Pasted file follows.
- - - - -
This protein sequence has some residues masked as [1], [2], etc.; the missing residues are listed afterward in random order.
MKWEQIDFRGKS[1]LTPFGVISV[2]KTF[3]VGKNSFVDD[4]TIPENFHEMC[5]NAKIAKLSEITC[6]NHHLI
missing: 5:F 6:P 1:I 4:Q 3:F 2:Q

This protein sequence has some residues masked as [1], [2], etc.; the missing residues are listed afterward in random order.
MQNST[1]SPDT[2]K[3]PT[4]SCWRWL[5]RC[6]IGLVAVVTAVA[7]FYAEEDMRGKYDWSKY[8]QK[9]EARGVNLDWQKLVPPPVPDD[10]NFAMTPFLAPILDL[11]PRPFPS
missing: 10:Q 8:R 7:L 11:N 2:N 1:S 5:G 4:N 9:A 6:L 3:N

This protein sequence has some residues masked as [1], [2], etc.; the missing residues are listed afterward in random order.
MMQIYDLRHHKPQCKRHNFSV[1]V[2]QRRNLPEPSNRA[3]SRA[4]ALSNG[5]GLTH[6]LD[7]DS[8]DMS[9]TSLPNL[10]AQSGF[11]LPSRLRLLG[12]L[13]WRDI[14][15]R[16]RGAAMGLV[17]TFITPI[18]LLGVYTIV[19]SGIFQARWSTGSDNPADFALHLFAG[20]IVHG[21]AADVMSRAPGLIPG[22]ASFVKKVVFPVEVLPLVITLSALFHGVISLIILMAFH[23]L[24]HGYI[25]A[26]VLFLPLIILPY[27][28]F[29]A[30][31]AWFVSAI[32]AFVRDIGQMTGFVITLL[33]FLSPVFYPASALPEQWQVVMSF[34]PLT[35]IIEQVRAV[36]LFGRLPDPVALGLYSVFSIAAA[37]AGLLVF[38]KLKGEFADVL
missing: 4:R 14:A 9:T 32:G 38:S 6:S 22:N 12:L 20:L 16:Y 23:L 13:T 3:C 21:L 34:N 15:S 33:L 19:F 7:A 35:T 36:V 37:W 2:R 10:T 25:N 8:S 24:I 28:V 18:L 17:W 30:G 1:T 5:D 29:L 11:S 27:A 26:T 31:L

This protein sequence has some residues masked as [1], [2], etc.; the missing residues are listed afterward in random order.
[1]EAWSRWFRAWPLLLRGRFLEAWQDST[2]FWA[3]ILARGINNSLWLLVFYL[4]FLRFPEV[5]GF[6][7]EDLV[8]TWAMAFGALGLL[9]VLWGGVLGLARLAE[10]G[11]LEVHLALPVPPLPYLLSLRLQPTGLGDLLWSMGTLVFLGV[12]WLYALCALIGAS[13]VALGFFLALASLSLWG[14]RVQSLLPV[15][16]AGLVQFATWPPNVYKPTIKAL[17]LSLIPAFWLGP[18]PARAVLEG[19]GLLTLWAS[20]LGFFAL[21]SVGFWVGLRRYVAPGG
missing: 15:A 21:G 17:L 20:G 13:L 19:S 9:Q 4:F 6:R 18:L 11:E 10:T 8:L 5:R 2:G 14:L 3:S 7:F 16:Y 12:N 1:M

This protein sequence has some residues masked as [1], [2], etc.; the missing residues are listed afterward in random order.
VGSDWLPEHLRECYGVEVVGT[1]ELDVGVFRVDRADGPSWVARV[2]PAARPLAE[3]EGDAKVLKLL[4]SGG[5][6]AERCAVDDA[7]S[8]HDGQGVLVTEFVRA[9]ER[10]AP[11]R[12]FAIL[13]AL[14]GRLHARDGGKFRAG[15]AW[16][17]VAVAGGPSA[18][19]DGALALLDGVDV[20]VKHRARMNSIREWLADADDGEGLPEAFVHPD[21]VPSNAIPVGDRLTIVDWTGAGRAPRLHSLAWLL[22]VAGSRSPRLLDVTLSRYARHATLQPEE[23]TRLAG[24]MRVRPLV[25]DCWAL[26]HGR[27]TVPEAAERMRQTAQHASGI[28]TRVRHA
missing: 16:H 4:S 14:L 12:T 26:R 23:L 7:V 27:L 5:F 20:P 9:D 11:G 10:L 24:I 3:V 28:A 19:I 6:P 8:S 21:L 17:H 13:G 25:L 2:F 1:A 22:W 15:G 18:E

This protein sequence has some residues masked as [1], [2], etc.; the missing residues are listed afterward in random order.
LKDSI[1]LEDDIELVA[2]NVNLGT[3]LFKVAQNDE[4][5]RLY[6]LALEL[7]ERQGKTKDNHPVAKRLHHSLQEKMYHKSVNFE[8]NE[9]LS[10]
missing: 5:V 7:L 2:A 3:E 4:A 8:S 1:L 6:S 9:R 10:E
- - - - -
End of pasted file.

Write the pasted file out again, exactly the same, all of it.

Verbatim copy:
This protein sequence has some residues masked as [1], [2], etc.; the missing residues are listed afterward in random order.
MKWEQIDFRGKS[1]LTPFGVISV[2]KTF[3]VGKNSFVDD[4]TIPENFHEMC[5]NAKIAKLSEITC[6]NHHLI
missing: 5:F 6:P 1:I 4:Q 3:F 2:Q

This protein sequence has some residues masked as [1], [2], etc.; the missing residues are listed afterward in random order.
MQNST[1]SPDT[2]K[3]PT[4]SCWRWL[5]RC[6]IGLVAVVTAVA[7]FYAEEDMRGKYDWSKY[8]QK[9]EARGVNLDWQKLVPPPVPDD[10]NFAMTPFLAPILDL[11]PRPFPS
missing: 10:Q 8:R 7:L 11:N 2:N 1:S 5:G 4:N 9:A 6:L 3:N

This protein sequence has some residues masked as [1], [2], etc.; the missing residues are listed afterward in random order.
MMQIYDLRHHKPQCKRHNFSV[1]V[2]QRRNLPEPSNRA[3]SRA[4]ALSNG[5]GLTH[6]LD[7]DS[8]DMS[9]TSLPNL[10]AQSGF[11]LPSRLRLLG[12]L[13]WRDI[14][15]R[16]RGAAMGLV[17]TFITPI[18]LLGVYTIV[19]SGIFQARWSTGSDNPADFALHLFAG[20]IVHG[21]AADVMSRAPGLIPG[22]ASFVKKVVFPVEVLPLVITLSALFHGVISLIILMAFH[23]L[24]HGYI[25]A[26]VLFLPLIILPY[27][28]F[29]A[30][31]AWFVSAI[32]AFVRDIGQMTGFVITLL[33]FLSPVFYPASALPEQWQVVMSF[34]PLT[35]IIEQVRAV[36]LFGRLPDPVALGLYSVFSIAAA[37]AGLLVF[38]KLKGEFADVL
missing: 4:R 14:A 9:T 32:G 38:S 6:S 22:N 12:L 20:L 16:Y 23:L 13:T 3:C 21:L 34:N 15:S 33:L 19:F 7:A 35:T 36:V 37:W 2:R 10:T 25:N 8:S 24:I 28:V 18:L 17:W 30:G 1:T 5:D 29:L 11:S 27:A 26:T 31:L

This protein sequence has some residues masked as [1], [2], etc.; the missing residues are listed afterward in random order.
[1]EAWSRWFRAWPLLLRGRFLEAWQDST[2]FWA[3]ILARGINNSLWLLVFYL[4]FLRFPEV[5]GF[6][7]EDLV[8]TWAMAFGALGLL[9]VLWGGVLGLARLAE[10]G[11]LEVHLALPVPPLPYLLSLRLQPTGLGDLLWSMGTLVFLGV[12]WLYALCALIGAS[13]VALGFFLALASLSLWG[14]RVQSLLPV[15][16]AGLVQFATWPPNVYKPTIKAL[17]LSLIPAFWLGP[18]PARAVLEG[19]GLLTLWAS[20]LGFFAL[21]SVGFWVGLRRYVAPGG
missing: 15:A 21:G 17:L 20:G 13:L 19:S 9:Q 4:F 6:R 18:L 11:E 10:T 8:L 5:R 2:G 14:L 3:S 7:F 16:Y 12:N 1:M

This protein sequence has some residues masked as [1], [2], etc.; the missing residues are listed afterward in random order.
VGSDWLPEHLRECYGVEVVGT[1]ELDVGVFRVDRADGPSWVARV[2]PAARPLAE[3]EGDAKVLKLL[4]SGG[5][6]AERCAVDDA[7]S[8]HDGQGVLVTEFVRA[9]ER[10]AP[11]R[12]FAIL[13]AL[14]GRLHARDGGKFRAG[15]AW[16][17]VAVAGGPSA[18][19]DGALALLDGVDV[20]VKHRARMNSIREWLADADDGEGLPEAFVHPD[21]VPSNAIPVGDRLTIVDWTGAGRAPRLHSLAWLL[22]VAGSRSPRLLDVTLSRYARHATLQPEE[23]TRLAG[24]MRVRPLV[25]DCWAL[26]HGR[27]TVPEAAERMRQTAQHASGI[28]TRVRHA
missing: 16:H 4:S 14:L 12:T 26:R 23:L 7:V 27:L 5:F 20:P 9:D 11:G 10:L 24:I 3:V 28:A 19:I 6:P 8:S 21:L 17:H 13:G 25:L 2:F 1:A 22:W 15:G 18:E

This protein sequence has some residues masked as [1], [2], etc.; the missing residues are listed afterward in random order.
LKDSI[1]LEDDIELVA[2]NVNLGT[3]LFKVAQNDE[4][5]RLY[6]LALEL[7]ERQGKTKDNHPVAKRLHHSLQEKMYHKSVNFE[8]NE[9]LS[10]
missing: 5:V 7:L 2:A 3:E 4:A 8:S 1:L 6:S 9:R 10:E